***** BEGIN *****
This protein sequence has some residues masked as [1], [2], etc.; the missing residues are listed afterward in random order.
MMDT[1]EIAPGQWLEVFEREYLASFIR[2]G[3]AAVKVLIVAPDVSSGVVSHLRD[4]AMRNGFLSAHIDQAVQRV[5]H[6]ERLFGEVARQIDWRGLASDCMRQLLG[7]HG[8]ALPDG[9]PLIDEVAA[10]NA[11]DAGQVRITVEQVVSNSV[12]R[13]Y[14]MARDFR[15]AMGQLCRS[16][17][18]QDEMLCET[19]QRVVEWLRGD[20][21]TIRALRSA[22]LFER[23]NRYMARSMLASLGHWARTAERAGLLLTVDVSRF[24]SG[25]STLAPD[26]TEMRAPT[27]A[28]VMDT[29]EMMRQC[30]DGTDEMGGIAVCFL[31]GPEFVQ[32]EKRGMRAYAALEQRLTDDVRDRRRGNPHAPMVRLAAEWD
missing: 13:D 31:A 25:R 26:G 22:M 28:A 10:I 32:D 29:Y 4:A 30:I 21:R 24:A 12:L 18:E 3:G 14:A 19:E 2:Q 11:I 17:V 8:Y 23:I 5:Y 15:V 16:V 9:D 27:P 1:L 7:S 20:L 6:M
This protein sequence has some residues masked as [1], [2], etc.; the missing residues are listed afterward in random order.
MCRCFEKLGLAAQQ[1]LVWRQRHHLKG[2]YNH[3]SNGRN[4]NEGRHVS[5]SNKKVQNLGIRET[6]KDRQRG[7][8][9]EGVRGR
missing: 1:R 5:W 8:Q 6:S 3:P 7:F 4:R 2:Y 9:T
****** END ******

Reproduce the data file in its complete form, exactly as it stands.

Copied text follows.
This protein sequence has some residues masked as [1], [2], etc.; the missing residues are listed afterward in random order.
MMDT[1]EIAPGQWLEVFEREYLASFIR[2]G[3]AAVKVLIVAPDVSSGVVSHLRD[4]AMRNGFLSAHIDQAVQRV[5]H[6]ERLFGEVARQIDWRGLASDCMRQLLG[7]HG[8]ALPDG[9]PLIDEVAA[10]NA[11]DAGQVRITVEQVVSNSV[12]R[13]Y[14]MARDFR[15]AMGQLCRS[16][17][18]QDEMLCET[19]QRVVEWLRGD[20][21]TIRALRSA[22]LFER[23]NRYMARSMLASLGHWARTAERAGLLLTVDVSRF[24]SG[25]STLAPD[26]TEMRAPT[27]A[28]VMDT[29]EMMRQC[30]DGTDEMGGIAVCFL[31]GPEFVQ[32]EKRGMRAYAALEQRLTDDVRDRRRGNPHAPMVRLAAEWD
missing: 13:D 31:A 25:R 26:G 22:M 28:A 10:I 32:D 29:Y 4:A 30:I 21:R 24:A 12:L 18:E 3:G 14:A 19:E 2:Q 11:I 17:V 8:Y 23:I 5:Y 15:V 16:V 9:D 27:P 1:L 7:S 20:L 6:M
This protein sequence has some residues masked as [1], [2], etc.; the missing residues are listed afterward in random order.
MCRCFEKLGLAAQQ[1]LVWRQRHHLKG[2]YNH[3]SNGRN[4]NEGRHVS[5]SNKKVQNLGIRET[6]KDRQRG[7][8][9]EGVRGR
missing: 1:R 5:W 8:Q 6:S 3:P 7:F 4:R 2:Y 9:T